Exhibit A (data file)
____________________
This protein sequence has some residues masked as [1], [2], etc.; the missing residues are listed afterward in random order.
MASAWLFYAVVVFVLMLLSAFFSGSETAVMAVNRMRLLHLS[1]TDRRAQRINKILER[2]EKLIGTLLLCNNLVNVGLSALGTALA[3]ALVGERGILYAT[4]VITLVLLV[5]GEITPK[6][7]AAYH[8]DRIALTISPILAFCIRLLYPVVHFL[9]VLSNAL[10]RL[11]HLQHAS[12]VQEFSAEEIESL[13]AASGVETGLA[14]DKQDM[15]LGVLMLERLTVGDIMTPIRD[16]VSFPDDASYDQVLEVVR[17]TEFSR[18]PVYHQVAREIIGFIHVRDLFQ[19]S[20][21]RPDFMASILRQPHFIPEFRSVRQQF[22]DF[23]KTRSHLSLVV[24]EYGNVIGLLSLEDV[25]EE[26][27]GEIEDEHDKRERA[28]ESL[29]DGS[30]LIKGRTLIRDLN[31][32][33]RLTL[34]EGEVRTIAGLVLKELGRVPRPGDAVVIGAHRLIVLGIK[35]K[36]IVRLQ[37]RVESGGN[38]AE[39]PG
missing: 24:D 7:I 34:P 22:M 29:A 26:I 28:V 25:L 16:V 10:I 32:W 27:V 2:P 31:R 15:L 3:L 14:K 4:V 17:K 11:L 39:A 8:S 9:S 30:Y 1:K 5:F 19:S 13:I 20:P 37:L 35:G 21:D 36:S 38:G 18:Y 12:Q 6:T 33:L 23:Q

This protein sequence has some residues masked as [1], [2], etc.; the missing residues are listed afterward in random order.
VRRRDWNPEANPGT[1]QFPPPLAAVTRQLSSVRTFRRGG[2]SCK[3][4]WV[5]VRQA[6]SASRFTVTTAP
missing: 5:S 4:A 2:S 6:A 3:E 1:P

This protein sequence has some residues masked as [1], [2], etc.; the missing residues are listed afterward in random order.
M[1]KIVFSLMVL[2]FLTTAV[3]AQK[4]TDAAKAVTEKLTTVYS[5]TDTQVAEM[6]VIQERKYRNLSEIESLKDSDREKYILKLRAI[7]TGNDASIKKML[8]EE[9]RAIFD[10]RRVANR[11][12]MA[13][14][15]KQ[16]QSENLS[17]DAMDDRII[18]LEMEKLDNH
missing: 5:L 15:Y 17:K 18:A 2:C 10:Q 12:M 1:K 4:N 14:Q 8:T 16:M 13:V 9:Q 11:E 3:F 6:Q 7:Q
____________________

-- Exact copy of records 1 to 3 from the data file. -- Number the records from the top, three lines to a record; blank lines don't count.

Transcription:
This protein sequence has some residues masked as [1], [2], etc.; the missing residues are listed afterward in random order.
MASAWLFYAVVVFVLMLLSAFFSGSETAVMAVNRMRLLHLS[1]TDRRAQRINKILER[2]EKLIGTLLLCNNLVNVGLSALGTALA[3]ALVGERGILYAT[4]VITLVLLV[5]GEITPK[6][7]AAYH[8]DRIALTISPILAFCIRLLYPVVHFL[9]VLSNAL[10]RL[11]HLQHAS[12]VQEFSAEEIESL[13]AASGVETGLA[14]DKQDM[15]LGVLMLERLTVGDIMTPIRD[16]VSFPDDASYDQVLEVVR[17]TEFSR[18]PVYHQVAREIIGFIHVRDLFQ[19]S[20][21]RPDFMASILRQPHFIPEFRSVRQQF[22]DF[23]KTRSHLSLVV[24]EYGNVIGLLSLEDV[25]EE[26][27]GEIEDEHDKRERA[28]ESL[29]DGS[30]LIKGRTLIRDLN[31][32][33]RLTL[34]EGEVRTIAGLVLKELGRVPRPGDAVVIGAHRLIVLGIK[35]K[36]IVRLQ[37]RVESGGN[38]AE[39]PG
missing: 24:D 7:I 34:P 22:M 29:A 26:I 28:V 25:L 16:V 10:I 32:W 27:V 2:P 31:R 15:L 3:L 14:K 4:V 17:K 11:L 39:A 8:S 9:S 30:Y 1:K 5:F 19:S 13:I 20:P 37:L 35:G 21:D 36:S 38:G 18:Y 12:Q 6:T 33:L 23:Q

This protein sequence has some residues masked as [1], [2], etc.; the missing residues are listed afterward in random order.
VRRRDWNPEANPGT[1]QFPPPLAAVTRQLSSVRTFRRGG[2]SCK[3][4]WV[5]VRQA[6]SASRFTVTTAP
missing: 5:S 4:A 2:S 6:A 3:E 1:P

This protein sequence has some residues masked as [1], [2], etc.; the missing residues are listed afterward in random order.
M[1]KIVFSLMVL[2]FLTTAV[3]AQK[4]TDAAKAVTEKLTTVYS[5]TDTQVAEM[6]VIQERKYRNLSEIESLKDSDREKYILKLRAI[7]TGNDASIKKML[8]EE[9]RAIFD[10]RRVANR[11][12]MA[13][14][15]KQ[16]QSENLS[17]DAMDDRII[18]LEMEKLDNH
missing: 5:L 15:Y 17:K 18:A 2:C 10:Q 12:M 1:K 4:N 14:Q 8:T 16:M 13:V 9:Q 11:E 3:F 6:Q 7:Q